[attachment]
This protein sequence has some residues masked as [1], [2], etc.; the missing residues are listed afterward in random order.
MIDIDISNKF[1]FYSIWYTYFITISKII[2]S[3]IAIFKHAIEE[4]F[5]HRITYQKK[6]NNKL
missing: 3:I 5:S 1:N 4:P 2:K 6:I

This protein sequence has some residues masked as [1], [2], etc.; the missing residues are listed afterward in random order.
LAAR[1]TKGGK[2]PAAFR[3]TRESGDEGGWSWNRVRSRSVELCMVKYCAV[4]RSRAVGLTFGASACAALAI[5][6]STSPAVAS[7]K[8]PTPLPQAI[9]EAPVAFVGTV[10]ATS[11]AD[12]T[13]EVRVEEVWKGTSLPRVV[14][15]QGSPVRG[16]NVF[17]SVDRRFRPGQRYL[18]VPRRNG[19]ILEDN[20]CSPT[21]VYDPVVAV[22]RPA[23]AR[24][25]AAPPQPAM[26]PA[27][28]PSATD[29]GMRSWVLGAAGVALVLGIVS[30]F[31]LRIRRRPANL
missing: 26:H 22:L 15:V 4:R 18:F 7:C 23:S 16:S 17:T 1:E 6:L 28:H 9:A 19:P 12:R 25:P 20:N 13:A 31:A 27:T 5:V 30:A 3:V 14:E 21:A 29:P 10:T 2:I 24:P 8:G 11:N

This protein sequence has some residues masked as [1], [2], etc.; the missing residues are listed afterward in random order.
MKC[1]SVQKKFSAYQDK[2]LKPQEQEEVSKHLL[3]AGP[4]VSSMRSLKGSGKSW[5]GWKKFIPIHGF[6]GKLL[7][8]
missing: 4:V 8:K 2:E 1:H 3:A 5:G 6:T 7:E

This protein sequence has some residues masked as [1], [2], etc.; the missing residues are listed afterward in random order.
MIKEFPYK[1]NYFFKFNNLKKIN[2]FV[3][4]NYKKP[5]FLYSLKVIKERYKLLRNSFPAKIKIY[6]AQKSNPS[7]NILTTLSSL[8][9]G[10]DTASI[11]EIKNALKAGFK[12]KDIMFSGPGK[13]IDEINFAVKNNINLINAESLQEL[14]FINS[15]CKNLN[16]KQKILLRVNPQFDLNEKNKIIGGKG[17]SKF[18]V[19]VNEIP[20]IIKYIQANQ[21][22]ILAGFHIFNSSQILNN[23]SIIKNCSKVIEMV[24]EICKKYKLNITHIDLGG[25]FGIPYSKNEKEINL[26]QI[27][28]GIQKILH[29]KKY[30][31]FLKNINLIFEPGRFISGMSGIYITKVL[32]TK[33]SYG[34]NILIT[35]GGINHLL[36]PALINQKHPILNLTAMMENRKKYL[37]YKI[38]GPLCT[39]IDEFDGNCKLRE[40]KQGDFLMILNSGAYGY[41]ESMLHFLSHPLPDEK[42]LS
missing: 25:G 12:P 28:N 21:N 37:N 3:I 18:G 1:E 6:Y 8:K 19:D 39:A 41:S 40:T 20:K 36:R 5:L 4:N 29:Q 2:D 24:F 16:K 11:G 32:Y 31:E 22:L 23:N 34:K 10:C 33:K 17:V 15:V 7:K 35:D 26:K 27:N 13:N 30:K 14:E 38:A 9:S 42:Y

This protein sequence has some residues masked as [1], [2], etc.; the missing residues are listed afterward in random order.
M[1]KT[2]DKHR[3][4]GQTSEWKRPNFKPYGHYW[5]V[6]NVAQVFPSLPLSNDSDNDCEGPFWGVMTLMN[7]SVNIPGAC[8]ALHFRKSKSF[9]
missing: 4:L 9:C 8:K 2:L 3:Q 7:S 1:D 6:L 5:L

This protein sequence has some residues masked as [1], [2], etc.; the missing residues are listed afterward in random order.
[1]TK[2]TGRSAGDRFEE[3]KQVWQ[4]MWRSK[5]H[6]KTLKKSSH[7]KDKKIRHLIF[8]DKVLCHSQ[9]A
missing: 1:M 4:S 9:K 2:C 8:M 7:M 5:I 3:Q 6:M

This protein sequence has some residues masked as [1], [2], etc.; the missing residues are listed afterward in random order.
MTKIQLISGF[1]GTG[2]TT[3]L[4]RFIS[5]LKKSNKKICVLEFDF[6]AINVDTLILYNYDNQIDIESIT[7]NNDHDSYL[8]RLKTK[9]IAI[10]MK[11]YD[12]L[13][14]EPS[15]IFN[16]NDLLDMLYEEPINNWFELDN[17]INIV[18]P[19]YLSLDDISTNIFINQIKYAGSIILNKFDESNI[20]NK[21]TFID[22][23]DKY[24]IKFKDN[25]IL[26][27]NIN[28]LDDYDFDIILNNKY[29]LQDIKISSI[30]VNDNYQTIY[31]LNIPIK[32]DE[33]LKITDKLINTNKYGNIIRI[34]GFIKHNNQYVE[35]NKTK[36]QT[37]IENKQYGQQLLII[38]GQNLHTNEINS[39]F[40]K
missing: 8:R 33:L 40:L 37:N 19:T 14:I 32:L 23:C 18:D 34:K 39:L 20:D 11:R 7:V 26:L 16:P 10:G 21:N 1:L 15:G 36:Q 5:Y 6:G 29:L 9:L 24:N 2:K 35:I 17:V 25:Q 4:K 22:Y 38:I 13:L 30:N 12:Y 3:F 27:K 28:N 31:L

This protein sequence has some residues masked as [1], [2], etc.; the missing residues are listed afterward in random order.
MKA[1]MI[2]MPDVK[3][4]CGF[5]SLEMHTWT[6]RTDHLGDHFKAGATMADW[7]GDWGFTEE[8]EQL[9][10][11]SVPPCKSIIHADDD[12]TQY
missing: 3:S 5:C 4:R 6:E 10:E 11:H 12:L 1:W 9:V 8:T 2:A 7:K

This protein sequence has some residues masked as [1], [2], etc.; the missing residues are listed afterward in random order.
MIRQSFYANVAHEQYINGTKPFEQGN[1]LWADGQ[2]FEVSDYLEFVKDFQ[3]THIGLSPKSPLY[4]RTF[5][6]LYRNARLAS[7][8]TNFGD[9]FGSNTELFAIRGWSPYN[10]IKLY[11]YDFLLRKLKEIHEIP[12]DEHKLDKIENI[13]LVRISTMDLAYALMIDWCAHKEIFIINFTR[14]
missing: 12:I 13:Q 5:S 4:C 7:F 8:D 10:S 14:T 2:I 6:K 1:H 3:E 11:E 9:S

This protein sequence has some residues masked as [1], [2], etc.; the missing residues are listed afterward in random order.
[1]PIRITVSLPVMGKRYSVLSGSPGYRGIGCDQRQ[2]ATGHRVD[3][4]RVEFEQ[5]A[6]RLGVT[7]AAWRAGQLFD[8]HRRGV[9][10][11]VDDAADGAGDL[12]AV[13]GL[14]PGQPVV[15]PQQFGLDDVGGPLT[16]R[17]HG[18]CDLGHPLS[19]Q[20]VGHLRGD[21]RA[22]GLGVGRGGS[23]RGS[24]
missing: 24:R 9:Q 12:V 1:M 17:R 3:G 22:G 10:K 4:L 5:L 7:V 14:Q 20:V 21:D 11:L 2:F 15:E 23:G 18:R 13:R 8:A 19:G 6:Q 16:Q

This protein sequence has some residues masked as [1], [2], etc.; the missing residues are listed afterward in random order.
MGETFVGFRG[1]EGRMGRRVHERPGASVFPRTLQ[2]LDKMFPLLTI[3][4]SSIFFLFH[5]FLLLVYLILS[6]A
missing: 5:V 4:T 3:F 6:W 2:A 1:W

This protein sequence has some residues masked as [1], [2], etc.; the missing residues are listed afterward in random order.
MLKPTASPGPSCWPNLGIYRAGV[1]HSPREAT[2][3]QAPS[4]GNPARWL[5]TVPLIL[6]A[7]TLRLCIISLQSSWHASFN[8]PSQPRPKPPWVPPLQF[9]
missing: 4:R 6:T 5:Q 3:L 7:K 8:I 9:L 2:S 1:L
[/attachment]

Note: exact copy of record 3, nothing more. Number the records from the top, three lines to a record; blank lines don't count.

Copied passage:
This protein sequence has some residues masked as [1], [2], etc.; the missing residues are listed afterward in random order.
MKC[1]SVQKKFSAYQDK[2]LKPQEQEEVSKHLL[3]AGP[4]VSSMRSLKGSGKSW[5]GWKKFIPIHGF[6]GKLL[7][8]
missing: 4:V 8:K 2:E 1:H 3:A 5:G 6:T 7:E